For six decades, Pakistan held relations with India hostage to the demand that the Kashmir dispute should be settled first. Successive military regimes upheld this retrogressive view of the bilateral relationship, insisting that normalisation could not happen without resolving the “core issue” of Kashmir. The return of parliamentary democracy in Pakistan after a spirited struggle has brightened prospects for better relations with India. Pakistan’s new leaders, particularly President Asif Ali Zardari, have implicitly promised to break with the old paradigm, which was based on mutual suspicion. For its part, political India has made it clear that it looks forward to working with the new democratic dispensation in Pakistan. Prime Minister Manmohan Singh’s recent meeting with President Zardari in New York appears to have imparted new momentum to the peace process. A particular gain for India is the assurance given by Mr. Zardari that the new government in Islamabad will stand by General Pervez Musharraf’s January 2004 commitment that Pakistan would not allow its territory to be used for terrorist activities against India.
The fact that a democratic regime is in place in Islamabad has made it easier for New Delhi to restart the composite dialogue with confidence and fresh hope. While acknowledging that the process has been “under strain” in recent months, the two leaders have affirmed their determination to defeat the enemies of detente. Pakistan, which recently suffered a calamitous terror strike, recognises that it will be to its advantage to make common cause with India in fighting terrorism. The two leaders have done well to agree that the joint anti-terror mechanism will meet next month to address “mutual concerns,” including the bombing of the Indian embassy in Kabul. The political willingness of the new dispensation in Islamabad to address India’s longstanding concerns over cross-border terrorism bodes well for the normalisation process. Mr. Zardari believes that the best way to “re-invent” relations with India is to develop bilateral trade. It is certainly significant that the two leaders have agreed to open the Atari-Wagah road link, which has been closed to normal traffic of goods and people for 43 years, and the Khokrapur-Munabao railway route for trade in “all permissible items.” Another bold and imaginative gesture, which will have its own resonance in the context of the recent agitation in the Kashmir Valley, is the decision to allow trade across the Line of Control. Mr. Zardari’s evident eagerness to break new ground with India has injected a new dynamism into the bilateral relationship. Now is the time to put the composite dialogue back on track and move forward boldly and imaginatively.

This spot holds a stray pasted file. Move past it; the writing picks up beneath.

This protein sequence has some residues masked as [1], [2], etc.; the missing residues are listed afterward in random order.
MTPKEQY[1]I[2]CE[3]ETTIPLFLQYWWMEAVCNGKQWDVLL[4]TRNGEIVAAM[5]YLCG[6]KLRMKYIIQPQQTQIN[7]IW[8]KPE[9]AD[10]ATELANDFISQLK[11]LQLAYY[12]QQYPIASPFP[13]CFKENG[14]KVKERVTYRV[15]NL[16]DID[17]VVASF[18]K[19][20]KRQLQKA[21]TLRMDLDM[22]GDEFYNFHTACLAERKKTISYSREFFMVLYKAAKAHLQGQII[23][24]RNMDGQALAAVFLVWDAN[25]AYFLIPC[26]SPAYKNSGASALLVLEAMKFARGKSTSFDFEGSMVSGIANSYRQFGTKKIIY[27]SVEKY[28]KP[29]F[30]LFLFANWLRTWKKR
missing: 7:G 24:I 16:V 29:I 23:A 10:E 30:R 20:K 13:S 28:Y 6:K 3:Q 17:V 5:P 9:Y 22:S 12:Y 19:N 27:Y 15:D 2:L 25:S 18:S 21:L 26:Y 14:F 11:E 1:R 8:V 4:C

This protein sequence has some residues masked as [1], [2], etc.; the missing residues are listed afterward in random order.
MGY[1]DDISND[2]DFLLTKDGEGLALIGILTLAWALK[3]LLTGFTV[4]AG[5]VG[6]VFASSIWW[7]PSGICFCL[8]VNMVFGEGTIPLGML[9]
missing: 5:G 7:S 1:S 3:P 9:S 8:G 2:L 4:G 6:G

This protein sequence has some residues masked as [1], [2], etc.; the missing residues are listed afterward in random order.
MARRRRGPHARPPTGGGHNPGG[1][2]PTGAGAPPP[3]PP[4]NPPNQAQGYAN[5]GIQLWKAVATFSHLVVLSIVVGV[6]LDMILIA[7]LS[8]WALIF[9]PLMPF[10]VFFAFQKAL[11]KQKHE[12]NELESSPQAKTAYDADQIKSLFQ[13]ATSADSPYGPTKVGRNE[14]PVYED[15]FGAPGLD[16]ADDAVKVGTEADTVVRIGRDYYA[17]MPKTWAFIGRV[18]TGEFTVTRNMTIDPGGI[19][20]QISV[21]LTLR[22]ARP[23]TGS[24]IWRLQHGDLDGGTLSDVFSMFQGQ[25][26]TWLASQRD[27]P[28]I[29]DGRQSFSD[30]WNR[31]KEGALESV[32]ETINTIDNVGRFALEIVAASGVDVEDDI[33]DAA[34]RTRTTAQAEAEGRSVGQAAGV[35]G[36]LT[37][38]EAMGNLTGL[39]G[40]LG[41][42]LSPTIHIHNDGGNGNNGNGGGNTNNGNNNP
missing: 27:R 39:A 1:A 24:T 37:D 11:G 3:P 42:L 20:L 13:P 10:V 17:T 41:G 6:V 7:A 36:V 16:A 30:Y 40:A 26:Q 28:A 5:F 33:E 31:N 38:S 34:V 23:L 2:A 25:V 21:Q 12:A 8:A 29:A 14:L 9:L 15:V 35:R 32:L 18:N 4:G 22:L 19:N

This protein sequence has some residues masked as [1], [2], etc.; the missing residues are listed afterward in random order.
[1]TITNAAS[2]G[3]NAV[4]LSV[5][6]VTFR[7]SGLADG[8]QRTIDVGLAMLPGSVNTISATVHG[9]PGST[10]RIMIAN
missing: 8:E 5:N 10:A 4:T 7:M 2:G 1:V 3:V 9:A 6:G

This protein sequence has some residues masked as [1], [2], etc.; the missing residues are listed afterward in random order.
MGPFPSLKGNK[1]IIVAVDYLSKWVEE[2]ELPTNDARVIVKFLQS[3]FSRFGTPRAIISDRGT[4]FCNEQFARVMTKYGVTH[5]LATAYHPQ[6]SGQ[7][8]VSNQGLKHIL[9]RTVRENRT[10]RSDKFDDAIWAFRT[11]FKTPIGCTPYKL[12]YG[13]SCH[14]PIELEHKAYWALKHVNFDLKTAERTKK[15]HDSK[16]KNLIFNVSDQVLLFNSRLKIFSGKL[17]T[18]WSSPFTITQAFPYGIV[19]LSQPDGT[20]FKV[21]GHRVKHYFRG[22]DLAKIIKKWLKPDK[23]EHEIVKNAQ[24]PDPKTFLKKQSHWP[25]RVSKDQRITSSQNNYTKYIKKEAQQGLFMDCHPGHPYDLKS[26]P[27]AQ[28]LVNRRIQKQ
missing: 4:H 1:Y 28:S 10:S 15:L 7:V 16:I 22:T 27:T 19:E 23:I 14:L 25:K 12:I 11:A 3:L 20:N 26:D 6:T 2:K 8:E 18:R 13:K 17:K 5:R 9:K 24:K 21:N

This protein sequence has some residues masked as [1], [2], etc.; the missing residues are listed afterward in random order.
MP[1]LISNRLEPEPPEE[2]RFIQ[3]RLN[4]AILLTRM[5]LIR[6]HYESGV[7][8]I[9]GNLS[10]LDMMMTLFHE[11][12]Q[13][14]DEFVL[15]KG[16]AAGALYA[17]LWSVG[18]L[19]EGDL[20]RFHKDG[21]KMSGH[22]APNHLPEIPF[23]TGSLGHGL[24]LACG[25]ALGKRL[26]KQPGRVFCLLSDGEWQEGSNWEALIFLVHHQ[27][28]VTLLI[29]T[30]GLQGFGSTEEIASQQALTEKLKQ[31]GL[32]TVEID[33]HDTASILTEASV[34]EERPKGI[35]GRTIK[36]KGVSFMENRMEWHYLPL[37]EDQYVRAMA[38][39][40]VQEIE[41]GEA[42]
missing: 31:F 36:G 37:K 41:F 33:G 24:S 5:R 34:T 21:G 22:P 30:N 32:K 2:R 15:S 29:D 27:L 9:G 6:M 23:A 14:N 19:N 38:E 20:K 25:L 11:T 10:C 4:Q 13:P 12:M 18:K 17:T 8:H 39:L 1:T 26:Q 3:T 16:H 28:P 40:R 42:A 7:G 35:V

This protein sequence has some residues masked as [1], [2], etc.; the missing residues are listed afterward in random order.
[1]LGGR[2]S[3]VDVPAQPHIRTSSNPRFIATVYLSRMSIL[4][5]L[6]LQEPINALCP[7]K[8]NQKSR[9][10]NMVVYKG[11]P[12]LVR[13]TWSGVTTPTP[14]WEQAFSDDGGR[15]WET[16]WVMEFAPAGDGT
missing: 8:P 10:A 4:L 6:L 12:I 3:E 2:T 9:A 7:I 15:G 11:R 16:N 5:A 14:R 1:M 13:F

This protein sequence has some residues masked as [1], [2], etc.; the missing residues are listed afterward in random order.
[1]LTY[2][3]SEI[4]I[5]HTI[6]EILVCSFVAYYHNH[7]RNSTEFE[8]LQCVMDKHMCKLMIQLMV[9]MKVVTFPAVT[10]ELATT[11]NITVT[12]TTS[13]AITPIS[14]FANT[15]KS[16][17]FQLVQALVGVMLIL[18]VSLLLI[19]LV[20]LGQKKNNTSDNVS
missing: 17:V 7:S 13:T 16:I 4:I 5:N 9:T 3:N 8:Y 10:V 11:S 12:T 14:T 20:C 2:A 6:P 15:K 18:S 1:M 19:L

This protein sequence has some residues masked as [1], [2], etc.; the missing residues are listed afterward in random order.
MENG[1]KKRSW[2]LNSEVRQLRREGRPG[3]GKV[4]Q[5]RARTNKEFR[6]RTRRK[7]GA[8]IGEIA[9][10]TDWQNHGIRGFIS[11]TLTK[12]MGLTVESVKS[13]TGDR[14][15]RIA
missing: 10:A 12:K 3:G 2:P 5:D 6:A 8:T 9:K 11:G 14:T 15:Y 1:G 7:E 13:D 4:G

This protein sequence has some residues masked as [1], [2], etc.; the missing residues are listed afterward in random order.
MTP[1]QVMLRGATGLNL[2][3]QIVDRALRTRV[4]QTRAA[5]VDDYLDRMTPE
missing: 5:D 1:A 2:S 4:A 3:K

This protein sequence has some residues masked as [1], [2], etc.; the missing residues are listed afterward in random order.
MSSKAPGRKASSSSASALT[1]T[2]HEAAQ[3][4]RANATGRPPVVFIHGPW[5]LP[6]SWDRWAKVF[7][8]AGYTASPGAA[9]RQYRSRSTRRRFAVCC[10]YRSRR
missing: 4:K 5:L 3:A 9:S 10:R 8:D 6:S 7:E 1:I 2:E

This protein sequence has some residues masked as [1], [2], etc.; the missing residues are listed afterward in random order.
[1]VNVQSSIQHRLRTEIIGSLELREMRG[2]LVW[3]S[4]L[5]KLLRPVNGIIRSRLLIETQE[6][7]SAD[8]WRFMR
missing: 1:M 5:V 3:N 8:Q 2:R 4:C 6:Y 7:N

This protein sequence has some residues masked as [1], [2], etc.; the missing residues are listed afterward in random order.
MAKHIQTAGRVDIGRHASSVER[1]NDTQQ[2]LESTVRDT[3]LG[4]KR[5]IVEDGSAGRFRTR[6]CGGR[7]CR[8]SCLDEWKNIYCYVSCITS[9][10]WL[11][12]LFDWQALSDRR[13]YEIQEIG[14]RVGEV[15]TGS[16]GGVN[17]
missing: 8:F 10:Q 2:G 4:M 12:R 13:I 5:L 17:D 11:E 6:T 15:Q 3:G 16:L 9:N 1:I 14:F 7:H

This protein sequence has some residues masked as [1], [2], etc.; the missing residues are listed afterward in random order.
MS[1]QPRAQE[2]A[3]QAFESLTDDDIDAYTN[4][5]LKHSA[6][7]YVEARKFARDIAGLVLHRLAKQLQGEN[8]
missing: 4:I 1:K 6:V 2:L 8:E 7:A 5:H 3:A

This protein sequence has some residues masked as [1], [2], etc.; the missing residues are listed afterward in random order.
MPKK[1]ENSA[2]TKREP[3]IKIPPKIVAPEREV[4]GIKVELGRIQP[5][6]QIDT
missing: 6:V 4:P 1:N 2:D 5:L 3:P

6 months ago